Our Post from May 2010

Grey’s Anatomy Season Finale – Meredith Grey has a Miscarriage

As a big fan of Grey’s Anatomy, I was sad to watch as Meredith experienced a miscarriage during the season finale (http://abc.go.com/shows/greys-anatomy?CID=yahoo_SEM_UU_1&K_CLICKID=55bf1cc7-c9d8-a6a8-d3d9-000044a78e75).   It will be interesting to see how the show deals with all the emotions, feelings and thoughts that come with losing a baby. I hope they explore how men & women grieve differently for the same loss. This was a topic that we (www.OurHopePlace.com) found very interesting and dedicated part of our website to.

Men, Women, Miscarriage And Grieving Styles         By: Paula Levy

Miscarriage is an emotional and confusing time for most couples. There are few societal rituals for grieving for a miscarriage and the depth of this pain is not well recognized in our culture. In addition, couples have little or no physical existence of their child (pictures, toys, memories) and therefore it becomes difficult for them to validate their loss in the usual ways. Add to this mix the fact that women and men usually grieve differently which can cause miscommunication, hurt and disappointment between them. As a result, a mother and father can have vastly different reactions to a miscarriage. In many cases, the mother doesn’t understand why her husband is not experiencing significant grief and the father doesn’t understand why his wife is so devastated. This can have profound implications for the marriage. http://www.ourhopeplace.com/PaulaLevyExpert.html

In the real world, Derek could send Meredith a “bracelet of hope” to acknowledge her miscarriage and help her start on her healing journey. We can only Hope! (“bracelet of hope” story – http://www.ourhopeplace.com/BraceletStory.html)

 

From a recent contact to www.OurHopePlace.com,

I’m happy to help lend my support–from the husbands/males perspective. One of the two miscarriages we suffered is still fresh in my memory (although I’ll never forget either) as it happened about a month ago. The facts: The first miscarriage happened more than two years ago (Feb. 2006). We had a healthy boy (now 4) before the first miscarriage and went on to have a second healthy boy (now 16 months) before the second miscarriage. We’re going to try for more still, but want to wait before trying again.

The reason I’m so eager to share my experience is because when I found out my wife had misscarried the first time I had a half hour drive before seeing her (I was at work when she went to the dr’s appointment, and she called me from their office to tell me. She was sobbing. It was the single worst phone call I’ve ever received in my life.)

I didn’t know where to turn for some comfort of knowledge of how to deal with it. I called my sister who had a miscarriage herself, and asked (although I was sobbing the whole way home. Frankly, it’s still difficult to talk about as the emotions associated with the memory come back easily) how she handled the news/information.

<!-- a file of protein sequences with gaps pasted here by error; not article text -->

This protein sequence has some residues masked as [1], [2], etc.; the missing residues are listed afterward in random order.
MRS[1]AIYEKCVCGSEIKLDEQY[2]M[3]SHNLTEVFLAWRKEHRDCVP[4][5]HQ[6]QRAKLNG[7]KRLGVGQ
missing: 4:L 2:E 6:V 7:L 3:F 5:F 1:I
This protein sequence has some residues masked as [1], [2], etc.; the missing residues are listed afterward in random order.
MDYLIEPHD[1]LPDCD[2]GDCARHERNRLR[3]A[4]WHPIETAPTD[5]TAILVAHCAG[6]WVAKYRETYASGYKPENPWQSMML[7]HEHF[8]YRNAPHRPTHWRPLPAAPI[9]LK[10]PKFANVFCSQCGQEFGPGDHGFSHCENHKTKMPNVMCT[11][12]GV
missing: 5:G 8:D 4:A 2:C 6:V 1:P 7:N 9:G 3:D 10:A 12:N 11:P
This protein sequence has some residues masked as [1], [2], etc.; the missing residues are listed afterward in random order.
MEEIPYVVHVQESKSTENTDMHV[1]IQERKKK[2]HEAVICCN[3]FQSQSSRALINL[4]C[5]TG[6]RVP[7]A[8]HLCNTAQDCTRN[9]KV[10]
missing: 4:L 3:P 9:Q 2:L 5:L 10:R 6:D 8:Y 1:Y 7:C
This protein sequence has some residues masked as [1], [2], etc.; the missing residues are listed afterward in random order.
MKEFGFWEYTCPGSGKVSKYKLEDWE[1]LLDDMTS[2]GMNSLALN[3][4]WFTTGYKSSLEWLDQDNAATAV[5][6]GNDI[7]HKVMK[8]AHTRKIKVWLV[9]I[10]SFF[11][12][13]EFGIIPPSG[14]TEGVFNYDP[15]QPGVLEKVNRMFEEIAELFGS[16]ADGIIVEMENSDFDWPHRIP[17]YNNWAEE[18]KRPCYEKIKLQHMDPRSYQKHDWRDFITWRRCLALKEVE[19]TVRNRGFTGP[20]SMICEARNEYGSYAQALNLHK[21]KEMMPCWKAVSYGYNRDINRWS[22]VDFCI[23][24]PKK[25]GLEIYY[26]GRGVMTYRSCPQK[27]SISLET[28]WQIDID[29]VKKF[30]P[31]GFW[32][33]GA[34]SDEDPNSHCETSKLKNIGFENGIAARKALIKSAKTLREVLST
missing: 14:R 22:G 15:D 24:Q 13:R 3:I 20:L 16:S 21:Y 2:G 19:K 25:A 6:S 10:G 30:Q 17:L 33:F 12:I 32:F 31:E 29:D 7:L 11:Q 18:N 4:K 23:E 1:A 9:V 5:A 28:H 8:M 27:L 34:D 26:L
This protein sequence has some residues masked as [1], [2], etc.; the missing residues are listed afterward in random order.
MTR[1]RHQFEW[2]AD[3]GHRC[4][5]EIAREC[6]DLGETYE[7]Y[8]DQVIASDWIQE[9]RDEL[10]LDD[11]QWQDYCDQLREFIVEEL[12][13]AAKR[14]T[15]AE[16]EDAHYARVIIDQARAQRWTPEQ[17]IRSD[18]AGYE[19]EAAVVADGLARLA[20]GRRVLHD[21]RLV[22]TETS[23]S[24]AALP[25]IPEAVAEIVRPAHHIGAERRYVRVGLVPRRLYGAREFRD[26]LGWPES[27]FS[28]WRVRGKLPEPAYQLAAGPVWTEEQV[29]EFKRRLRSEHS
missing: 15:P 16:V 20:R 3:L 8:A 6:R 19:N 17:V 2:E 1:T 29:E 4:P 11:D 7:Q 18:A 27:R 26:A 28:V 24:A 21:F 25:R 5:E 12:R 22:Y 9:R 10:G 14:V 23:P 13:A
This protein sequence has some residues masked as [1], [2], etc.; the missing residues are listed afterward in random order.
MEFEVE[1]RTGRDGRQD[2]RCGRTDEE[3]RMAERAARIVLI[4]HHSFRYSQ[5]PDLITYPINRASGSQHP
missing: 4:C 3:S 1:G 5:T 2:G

Miscarriage hard on both spouses when it happens. Granted, it is much harder on the woman, in this case my wife. But watching her suffer and the sadness or letdown was also hard on myself. I am glad I had family to lean on and that my wife and I had each other. We still don’t know why it happened to us, but we take a great deal of comfort and gratitude for our two healthy boys that have blessed our lives.

-Jonathan

From a recent contact to www.OurHopePlace.com

We have suffered through 3 miscarriages. The physical effects my wife went through were terrible (including depression). The emotional effects we both suffered were devastating. The fear with each subsequent pregnancy was crippling.

Our first miscarriage happened spontaneously; there was no warning. We were so unprepared. I will never forget it. Why weren’t we more prepared? Why don’t
doctors tell you about the possibility of a miscarriage. I have come to learn how common
miscarriage is (1 million in the US each year, 1 in 5 pregnancies end in miscarriage) – why, why doesn’t the medical profession address this? There is conversation about lots of tests, miscarriage should be added to this list!

From my point of view as the husband of a wife who has suffered a miscarriage, I would say it is hard to really understand exactly what it is my wife went through. I loved our baby. I felt devastated when we suffered a miscarriage. But it wasn’t my body. I didn’t have hormones raging, I wasn’t the one suffering the physical effects.

I kept thinking how can a husband and wife really share if you don’t know exactly what your wife is going through? I wanted to share the burden. I wanted to carry the burden, to protect my wife, but how could I do that? I felt very much at a loss as how to help.

Even with 3 miscarriages, we clung to hope. You feel pain, but you can’t lose hope. What kept us going was speaking with medical experts. They couldn’t explain why we lost 3 babies, but they could help us with a way forward, a way to becoming parents – something we wanted more than anything. Medical advancements kept us focused and kept hope in our lives.

I am happy to say we are now 17 weeks pregnant; all looks good! Keep us in your thoughts and prayers and hopefully next Valentine’s Day there will be a special baby in our lives!

-Adam